So here I am this afternoon. I came to celebrate an impossible rite: to resuscitate the house in Via Gemito 64, lift it from its unintentional hibernation and restore it back to the way it was at the time it became a novel.
I looked up and down and all around until four letters of the alphabet leapt over to me. Each of them is placed at the entrance of a staircase.
A, B, C, D: Via Gemito’s shortened alphabet.
Perhaps it will help me spell out the memories of a reader. It will help me tell you how Domenico Starnone is the product of a lenticular self-construction which made him become a “humanist” writer, someone who needs sources.
There you are: A as in Aqua.
A small white box lies above the letter B, framed by a tubular object. Beside it, on the wall, an eyehole opens up.
A cable hangs loose behind the frieze.
Federì – that “tyrannical, contradictory father, always prone to excesses” – was not entirely happy with his job as a railman. But, without that job, he would have never made it to Via Gemito, sùnapoli – upNaples – as I call the upper part of the city.
He loved painting. Whenever he managed to sell one of his canvases, he would be beside himself with joy, fluttering about the cash he earned, particularly in front of his wife Rusinè, as well as his children, mainly Mimì: a.k.a Domenico.
The money was tangible but something was missing to make its value real.
When your father is a polyphony of conflicting stories, when lies and truth are plagued by “lability,” you get riddled with contradictions.
Never mind if you are a writer for whom veracity is a daily practice.
You pull a thread, hold it tight between your fingers and soon you have one of those tangles that the engineer in a blue suit, writer Carlo Emilio Gadda, would call a gnommero in Roman dialect.
Via Gemito comprises three long movements of the imagination.
I am reading it again, looking for the sections I underlined, for my handwritten notes. I combine it with Lability, I contrast it with Fear and Erotic Autobiography of Aristide Gambia.
Comparing the personal inscriptions on the title page of each novel, I notice a variation in the letter D of Domenico: sometimes it is closed, often open like a bay-shaped J.
The letters guarding the entrance of the staircases seem to be oblivious to it.
This afternoon, Naples is somewhat withered. Perhaps it is the sweltering heat that makes her take shelter in the corners.
Starnone’s Naples, instead, is a sensual, lewd, meaty, feverish and disgruntled city.
You are hunted by your city, wrote the poet Kavafis, in Guido Ceronetti’s translation.
Naples has hunted down so many of us, Starnone included.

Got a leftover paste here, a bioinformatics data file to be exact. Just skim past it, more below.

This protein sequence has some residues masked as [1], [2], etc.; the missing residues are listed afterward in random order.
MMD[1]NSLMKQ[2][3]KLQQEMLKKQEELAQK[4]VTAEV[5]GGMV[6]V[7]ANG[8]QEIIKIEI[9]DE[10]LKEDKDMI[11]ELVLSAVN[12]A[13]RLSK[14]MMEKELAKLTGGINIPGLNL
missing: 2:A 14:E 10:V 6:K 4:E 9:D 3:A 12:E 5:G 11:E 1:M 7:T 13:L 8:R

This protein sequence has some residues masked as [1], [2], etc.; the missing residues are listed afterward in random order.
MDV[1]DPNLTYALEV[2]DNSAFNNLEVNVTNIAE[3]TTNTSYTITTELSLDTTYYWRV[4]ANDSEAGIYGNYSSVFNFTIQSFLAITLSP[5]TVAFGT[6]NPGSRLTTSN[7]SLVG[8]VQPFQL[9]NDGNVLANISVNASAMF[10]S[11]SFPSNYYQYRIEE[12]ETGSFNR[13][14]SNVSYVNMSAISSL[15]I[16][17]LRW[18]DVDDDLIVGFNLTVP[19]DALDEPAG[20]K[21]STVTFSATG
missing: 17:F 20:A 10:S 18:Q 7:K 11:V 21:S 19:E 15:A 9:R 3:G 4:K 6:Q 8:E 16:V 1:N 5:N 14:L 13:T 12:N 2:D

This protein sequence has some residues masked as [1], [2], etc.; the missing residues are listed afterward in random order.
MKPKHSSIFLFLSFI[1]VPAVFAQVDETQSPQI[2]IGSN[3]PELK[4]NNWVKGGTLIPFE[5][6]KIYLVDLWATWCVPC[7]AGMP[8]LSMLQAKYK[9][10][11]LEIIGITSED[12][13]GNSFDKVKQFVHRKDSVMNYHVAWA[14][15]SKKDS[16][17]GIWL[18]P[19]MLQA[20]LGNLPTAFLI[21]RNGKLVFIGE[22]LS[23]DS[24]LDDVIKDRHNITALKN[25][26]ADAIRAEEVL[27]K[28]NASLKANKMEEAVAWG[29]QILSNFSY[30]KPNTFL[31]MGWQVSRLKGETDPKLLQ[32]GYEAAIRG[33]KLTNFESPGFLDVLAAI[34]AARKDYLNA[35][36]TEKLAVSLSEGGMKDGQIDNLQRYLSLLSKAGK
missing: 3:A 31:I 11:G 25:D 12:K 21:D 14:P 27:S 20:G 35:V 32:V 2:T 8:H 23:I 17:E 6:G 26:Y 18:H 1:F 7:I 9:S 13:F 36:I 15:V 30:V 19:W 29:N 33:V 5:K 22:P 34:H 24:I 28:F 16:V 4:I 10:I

Though, he was the object of a double quest: not only the city but also his father chased him.
Actually, father and city had become one.
The lenticular construction had lingered for a long while in denial.
Go away and live elsewhere, never pronounce a word in dialect, do not hang out with any fellow citizens; keep your writing demon at bay, be a good teacher instead.
How long could that last?
Especially when the urge to write had resurfaced almost by chance reclaiming the space of Domenico’s mind and that of his body.
If I don’t face up this ironbound repression – Domenico-Mimì-Mimmo must have said to himself – I will never become a true writer.
The years that preceded Via Gemito should be investigated using psychoanalytical tools.
It is precisely in those years, between the end of the 1980s and the 1990s, that Starnone must have found a way to set himself free and drink copiously from the paternal source, from the city he abhorred.
There you go: B as in Bevitori – Drinkers.
C has a white box to the left of its head. Above the letter an eyehole peeks from behind two long curtains of lashes. The staircases exchange looks.
The Drinkers is a painting by Federico Starnone that sets the rhythm of the second movement of Domenico Starnone’s novel Via Gemito, “The Boy Who Pours Water.”
To “splatter that canvas with paint,” Federì made his family’s life miserable.
When years later he talks about it with his son, Federì envisions it as a time of grace. He sold it to the city hall of Positano for a hundred thousand lire.
“Bang! There he goes boasting again,” thinks the son.
He vaguely remembers the painting, but he could never forget its dogged, frenzied gestation.
When he calls the Positano city hall to ascertain the veracity of his father’s claim, all he hears on the other end is flatus vocis, meaningless words. Yes, the painting should be here in theory, but at present we are unable to specify its exact location.